Make your IoT device safer: let’s hack it!
IoT Security Blog Series
From industrial systems to smart home devices: Internet of Things (IoT) is showing massive growth. So is the amount of news about security breaches. Applying security by design and having everything that is connected to the internet checked by ethical hackers can help organizations with security. This, in turn, can help them to stand out in this stormy market. This is part one of our blog series on security issues surrounding IoT: let’s hack your IoT device.
By Jillles Groenendijk and Dominika Rusek
The rise of IoT
In January, Gartner predicted 8.4 billion IoT devices to be in use by the end of this year, a 30 percent increase from 2016. In 2020, that number will be over 20 billion. Improving home comfort, business processes, providing entertainment for children and adults, and measuring everything that is measurable are only a few of the numerous applications of devices connected to the internet.
Manufacturers continue to develop new applications and bring them to this interesting market and slowly but surely we are seeing growing attention for the security of IoT devices. This is not only motivated by media coverage about security breaches and growing consumer awareness, but also by GDPR, Europe’s new regulatory framework for data, coming into force in May 2018. A more positive motivation might be that an IoT device that has been tested and found safe can stand out in the stormy and competitive IoT market, now that consumers are also becoming more critical regarding the devices they use.
An important problem is that most of the time the same vulnerabilities in IoT devices can be exploited in other devices that are brought to market, thereby allowing access to private data in the networks of the households or companies using that device. To find those vulnerabilities before real/ill-meaning/malign hackers do, you need to be able to think like a hacker. Not every company has that knowledge in-house.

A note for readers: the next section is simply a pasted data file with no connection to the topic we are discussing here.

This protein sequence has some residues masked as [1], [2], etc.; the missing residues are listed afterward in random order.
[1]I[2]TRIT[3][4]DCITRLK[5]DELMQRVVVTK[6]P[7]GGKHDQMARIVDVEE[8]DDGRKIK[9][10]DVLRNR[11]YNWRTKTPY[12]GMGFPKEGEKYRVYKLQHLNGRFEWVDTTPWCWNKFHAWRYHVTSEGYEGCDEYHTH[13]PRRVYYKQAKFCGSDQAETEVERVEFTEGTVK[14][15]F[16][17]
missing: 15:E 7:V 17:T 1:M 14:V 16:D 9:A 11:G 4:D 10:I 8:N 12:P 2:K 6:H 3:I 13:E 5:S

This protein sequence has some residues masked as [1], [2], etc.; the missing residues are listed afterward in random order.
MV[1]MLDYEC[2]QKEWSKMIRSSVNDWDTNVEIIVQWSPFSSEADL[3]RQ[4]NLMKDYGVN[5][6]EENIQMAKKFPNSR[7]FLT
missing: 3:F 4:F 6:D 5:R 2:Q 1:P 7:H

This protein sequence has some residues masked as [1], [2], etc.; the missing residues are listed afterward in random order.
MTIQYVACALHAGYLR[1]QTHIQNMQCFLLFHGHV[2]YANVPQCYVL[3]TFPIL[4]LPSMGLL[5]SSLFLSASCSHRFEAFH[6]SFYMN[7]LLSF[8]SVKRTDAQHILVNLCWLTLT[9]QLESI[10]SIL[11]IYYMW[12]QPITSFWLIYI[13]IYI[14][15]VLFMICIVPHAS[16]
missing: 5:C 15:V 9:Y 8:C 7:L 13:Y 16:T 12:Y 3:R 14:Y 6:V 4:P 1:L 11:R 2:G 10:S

We help organizations to carefully check the security of the device they want to bring to market, and are ethical hackers with up-to-date hacking knowledge who know where to find vulnerabilities.
To stay fully informed of the developments happening in the area of the IoT, we constantly improve our methods. We recently developed a complete work program for testing devices that use the ZigBee protocol, which is nowadays one of the most popular wireless protocols for IoT applications. The advantages of this protocol above WiFi and Bluetooth are that ZigBee is low power and low cost with a coverage from 10-100 meters, which makes it suitable for devices in smart homes and smart buildings (such as light bulbs, sensors and switches). On top of that, ZigBee is capable of forming a mesh network, which provides the flexibility to accommodate any interference in the radio path, because data packets have multiple paths to reach their destination. Such networks can also grow in size and cover greater physical distances.
But just as any protocol it has its flaws. That is why thorough security assessment of your ZigBee network is very important before marketing it. In our ZigBee work program, we assess the use of the protocol in several steps.